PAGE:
Despite increasing skepticism from the general public, the NCAA claims to hold “the pursuit of excellence in both academics and athletics” as a core value of its institution. The NCAA prides itself on being an organization with the students’ best interests in mind above all else. Although the NCAA generates massive amounts of revenue each year — in 2013 it generated a total revenue of $913 million — it still classifies itself as a nonprofit organization with a commitment to academics.

Ninety percent of the money brought in comes predominantly from the Division I men’s basketball March Madness tournament, through television marketing and ticket sales. Of the revenue generated by the NCAA, nearly 60 percent is directly distributed to Division I programs, with $120 million going towards grants-in-aid and $60 million in funding for student assistance. By paying the athletes’ tuition, the NCAA appears to be giving the athletes an education; however, in reality it is buying the organization the workers it needs at a discount price and does not give the student-athletes the benefits they would receive if they were employees, such as overtime and promise of safety.

Forbes magazine reported that “The typical Division I college football player devotes 43.3 hours per week to his sport — 3.3 more hours than the typical American work week.” The NCAA restricts weekly athletic activities to taking up no more than 20 hours, but because this rule is not enforced, colleges do what they can to take their athletic programs to the next level. Most other colleges follow suit to remain competitive, even though the safety and academics of their student-athletes are put at risk.

The schedules created by the NCAA suggest a tacit disregard for student-athlete education. It has been estimated that the students on teams that make it to the Final Four miss a 24.2 percent of the semester’s classes, and that is for the tournament alone. The NCAA may give the athletes an opportunity for an education, but if they are only learning a fraction of what other students learn, exactly how much is an athlete’s education worth? On the first day of winter semester last year, the University’s men’s basketball team was in Nebraska. This caused them to miss the first day of class, without significant ramifications. This comes while non-athlete students risk losing their seat should they miss the first day.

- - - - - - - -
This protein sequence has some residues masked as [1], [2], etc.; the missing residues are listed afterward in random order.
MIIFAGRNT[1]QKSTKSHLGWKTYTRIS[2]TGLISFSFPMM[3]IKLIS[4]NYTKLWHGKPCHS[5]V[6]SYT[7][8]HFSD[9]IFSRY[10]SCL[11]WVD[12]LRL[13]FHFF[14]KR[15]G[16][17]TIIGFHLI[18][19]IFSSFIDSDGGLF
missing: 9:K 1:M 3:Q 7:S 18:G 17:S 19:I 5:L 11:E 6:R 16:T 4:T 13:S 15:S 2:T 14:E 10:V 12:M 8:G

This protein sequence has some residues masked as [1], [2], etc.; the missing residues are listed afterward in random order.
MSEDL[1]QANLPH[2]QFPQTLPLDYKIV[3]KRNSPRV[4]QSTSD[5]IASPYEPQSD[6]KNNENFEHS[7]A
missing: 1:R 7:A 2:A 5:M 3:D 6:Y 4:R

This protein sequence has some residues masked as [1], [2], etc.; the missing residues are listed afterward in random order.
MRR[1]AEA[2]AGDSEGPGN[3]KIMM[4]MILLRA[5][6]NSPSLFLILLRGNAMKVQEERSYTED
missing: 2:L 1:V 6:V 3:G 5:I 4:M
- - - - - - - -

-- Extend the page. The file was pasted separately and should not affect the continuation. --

The apparent emphasis on athletics over academics in the nation’s universities has become clear in recent years. In 2008, a controversy arose at the University around retired Psychology Prof. John Hagen, who was accused of assisting student-athletes in maintaining eligibility by teaching independent study courses that were well below University standards of academic rigor. In Hagen’s courses, the student-athletes had an average GPA of 3.62, whereas their average in other classes was a 2.57. Some students were found to have spent only 15 minutes with Hagen every two weeks, but earned up to four credits for the class. Hagen taught 294 independent studies courses from Fall 2004 to Fall 2007, 251 of which were to student-athletes. After months of investigation, the allegations were dropped, but universities across the nation were left wondering about the academic rigor and standard of student-athletes.